Advances in the treatment of acute stroke can minimize longterm sequelae and potentially reverse the damage. When administered within the first 4.5 hours of symptom onset, intravenous tissue plasminogen activator, or Alteplase (tPA), can dissolve the offending clot, restore blood flow and preserve function. Unfortunately, for many patients both in rural and urban settings, the lack of access to a stroke specialist can delay time-sensitive treatment and diminish the likelihood of a favorable outcome.
An internationally recognized telemedicine service founded at Augusta University Medical Center known as REACH (Remote Evaluation for Acute IsCHemic Stroke) facilitates neurological consults for patients in hospitals that lack emergency neurology coverage. This pioneering telemedicine service lets neurologists at Augusta University Medical Center diagnose and treat stroke patients at participating hospitals from anywhere, at any time, through a standard computer webcam and broadband internet connection. Since its inception in 2003, our network has grown from 2 rural sites to 29 hospitals including rural hospitals in the CSRA and larger partner hospitals throughout the state. Our goal has always been “the right care, at the right place, at the right time”.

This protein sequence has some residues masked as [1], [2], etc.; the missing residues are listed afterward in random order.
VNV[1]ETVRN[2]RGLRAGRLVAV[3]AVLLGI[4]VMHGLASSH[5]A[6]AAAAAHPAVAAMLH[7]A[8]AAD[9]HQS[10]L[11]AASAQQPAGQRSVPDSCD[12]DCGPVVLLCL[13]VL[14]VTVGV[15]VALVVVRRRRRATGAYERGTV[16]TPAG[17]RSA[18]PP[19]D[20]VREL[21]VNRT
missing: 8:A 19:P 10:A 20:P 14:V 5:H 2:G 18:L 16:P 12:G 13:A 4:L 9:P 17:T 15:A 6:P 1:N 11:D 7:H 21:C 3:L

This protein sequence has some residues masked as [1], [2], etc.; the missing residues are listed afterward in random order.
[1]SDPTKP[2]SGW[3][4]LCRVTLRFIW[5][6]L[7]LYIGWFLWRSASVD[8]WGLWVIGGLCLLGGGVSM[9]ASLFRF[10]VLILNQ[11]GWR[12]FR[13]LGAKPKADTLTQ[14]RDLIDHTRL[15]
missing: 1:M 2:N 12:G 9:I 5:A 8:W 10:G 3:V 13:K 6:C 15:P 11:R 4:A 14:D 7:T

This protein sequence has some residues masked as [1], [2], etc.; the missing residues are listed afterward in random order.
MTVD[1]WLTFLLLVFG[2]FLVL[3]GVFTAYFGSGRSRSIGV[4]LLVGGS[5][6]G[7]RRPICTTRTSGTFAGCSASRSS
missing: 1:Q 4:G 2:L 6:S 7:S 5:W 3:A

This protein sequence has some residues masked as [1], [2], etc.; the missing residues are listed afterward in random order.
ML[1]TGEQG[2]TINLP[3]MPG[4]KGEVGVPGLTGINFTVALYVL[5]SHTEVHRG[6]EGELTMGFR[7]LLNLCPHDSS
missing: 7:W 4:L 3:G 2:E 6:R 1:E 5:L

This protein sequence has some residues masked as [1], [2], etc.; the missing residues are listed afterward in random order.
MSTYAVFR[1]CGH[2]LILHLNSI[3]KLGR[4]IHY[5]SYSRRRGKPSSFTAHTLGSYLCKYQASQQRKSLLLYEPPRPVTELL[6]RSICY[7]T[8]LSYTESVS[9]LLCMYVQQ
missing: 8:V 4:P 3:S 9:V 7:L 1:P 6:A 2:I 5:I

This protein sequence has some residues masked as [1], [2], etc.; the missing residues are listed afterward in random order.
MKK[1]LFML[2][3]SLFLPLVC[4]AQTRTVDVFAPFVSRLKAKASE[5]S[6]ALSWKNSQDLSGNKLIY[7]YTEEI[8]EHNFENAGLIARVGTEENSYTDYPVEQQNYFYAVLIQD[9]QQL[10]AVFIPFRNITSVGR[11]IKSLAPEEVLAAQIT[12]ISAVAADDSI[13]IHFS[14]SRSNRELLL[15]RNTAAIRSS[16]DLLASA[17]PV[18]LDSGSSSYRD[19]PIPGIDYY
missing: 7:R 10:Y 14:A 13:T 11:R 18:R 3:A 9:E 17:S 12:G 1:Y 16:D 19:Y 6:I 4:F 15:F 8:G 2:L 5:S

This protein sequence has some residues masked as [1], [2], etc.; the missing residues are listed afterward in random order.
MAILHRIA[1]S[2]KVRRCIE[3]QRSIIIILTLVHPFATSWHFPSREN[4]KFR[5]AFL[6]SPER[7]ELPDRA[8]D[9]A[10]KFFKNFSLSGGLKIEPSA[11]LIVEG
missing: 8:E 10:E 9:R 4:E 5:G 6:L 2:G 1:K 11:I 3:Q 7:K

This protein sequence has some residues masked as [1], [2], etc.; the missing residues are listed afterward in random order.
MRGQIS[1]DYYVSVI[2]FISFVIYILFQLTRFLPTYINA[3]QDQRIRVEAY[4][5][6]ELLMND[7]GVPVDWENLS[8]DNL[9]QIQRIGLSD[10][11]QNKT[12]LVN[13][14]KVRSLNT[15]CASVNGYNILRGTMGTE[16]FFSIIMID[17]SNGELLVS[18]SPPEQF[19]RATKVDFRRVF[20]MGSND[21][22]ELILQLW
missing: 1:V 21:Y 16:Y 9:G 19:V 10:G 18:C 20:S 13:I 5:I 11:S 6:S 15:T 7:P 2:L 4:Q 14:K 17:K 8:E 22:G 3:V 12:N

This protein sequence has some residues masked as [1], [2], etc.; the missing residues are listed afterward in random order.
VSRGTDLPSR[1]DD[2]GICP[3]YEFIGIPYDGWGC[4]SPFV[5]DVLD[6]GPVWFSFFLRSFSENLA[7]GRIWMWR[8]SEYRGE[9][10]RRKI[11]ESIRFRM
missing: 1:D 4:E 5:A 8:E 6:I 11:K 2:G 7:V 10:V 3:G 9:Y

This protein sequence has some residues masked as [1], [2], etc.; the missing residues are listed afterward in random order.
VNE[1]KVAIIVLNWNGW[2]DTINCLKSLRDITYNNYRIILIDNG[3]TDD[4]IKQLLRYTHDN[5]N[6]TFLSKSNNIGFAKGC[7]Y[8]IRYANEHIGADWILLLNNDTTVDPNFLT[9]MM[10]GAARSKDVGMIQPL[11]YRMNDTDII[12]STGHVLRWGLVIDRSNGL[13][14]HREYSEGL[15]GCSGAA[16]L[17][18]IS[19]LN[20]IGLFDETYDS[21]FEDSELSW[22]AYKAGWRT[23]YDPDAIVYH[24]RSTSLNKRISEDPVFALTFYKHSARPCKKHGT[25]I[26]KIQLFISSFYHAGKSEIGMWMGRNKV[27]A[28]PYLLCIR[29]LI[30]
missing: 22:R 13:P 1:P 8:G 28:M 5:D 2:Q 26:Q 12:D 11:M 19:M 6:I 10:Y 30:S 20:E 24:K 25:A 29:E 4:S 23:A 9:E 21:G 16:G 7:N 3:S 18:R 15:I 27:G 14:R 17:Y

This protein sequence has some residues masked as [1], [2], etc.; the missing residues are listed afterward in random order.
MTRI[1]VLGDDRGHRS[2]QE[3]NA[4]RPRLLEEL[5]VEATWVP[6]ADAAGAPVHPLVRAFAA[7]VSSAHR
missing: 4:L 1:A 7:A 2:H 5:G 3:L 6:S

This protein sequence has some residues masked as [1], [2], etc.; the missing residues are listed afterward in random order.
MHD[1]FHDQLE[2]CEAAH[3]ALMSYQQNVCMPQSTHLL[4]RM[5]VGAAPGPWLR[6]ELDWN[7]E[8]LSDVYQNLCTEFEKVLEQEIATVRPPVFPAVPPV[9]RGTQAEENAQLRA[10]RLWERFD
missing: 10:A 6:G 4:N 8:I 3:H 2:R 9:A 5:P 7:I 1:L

A REACH consult is activated when a physician within the network suspects that a patient is suffering an acute ischemic stroke and may be a candidate for intravenous Alteplase (tPA). Patient demographics are entered into the REACH application via a state of the art cart equipped with dual monitors and a pan/tilt/zoom camera. A call is then placed to the Emergency Communications Center where an operator pages the on-call REACH consultant. Using any computer with high-speed internet capabilities, the stroke consultant accesses the REACH application—providing an immediate connection between Augusta University’s Comprehensive Stroke Center and the remote hospital.
From their computer, the consultants can communicate with the staff, patient, and family using integrated 2-way audio/video and point-tilt-zoom camera controls. Written communication between the hospital and the consultant is continuously updated to ensure the accuracy of data exchange. CT images are transmitted from the hospital scanner to the REACH application and are readily available for the consultant to view.
After thoroughly reviewing all data entered from the hospital (patient history, vital signs, capillary blood glucose, lab values, etc.), talking with the patient and family, reviewing the CT scans, and directly evaluating the patient by completing the NIHSS (an assessment of neurologic deficit), the stroke consultant will make a recommendation of whether to proceed with the administration of the Alteplase (tPA), and further care including transfer decisions.
By making world-class neurological expertise quickly available 24/7, the HIPAA-compliant REACH service
Participating and partner hospitals include: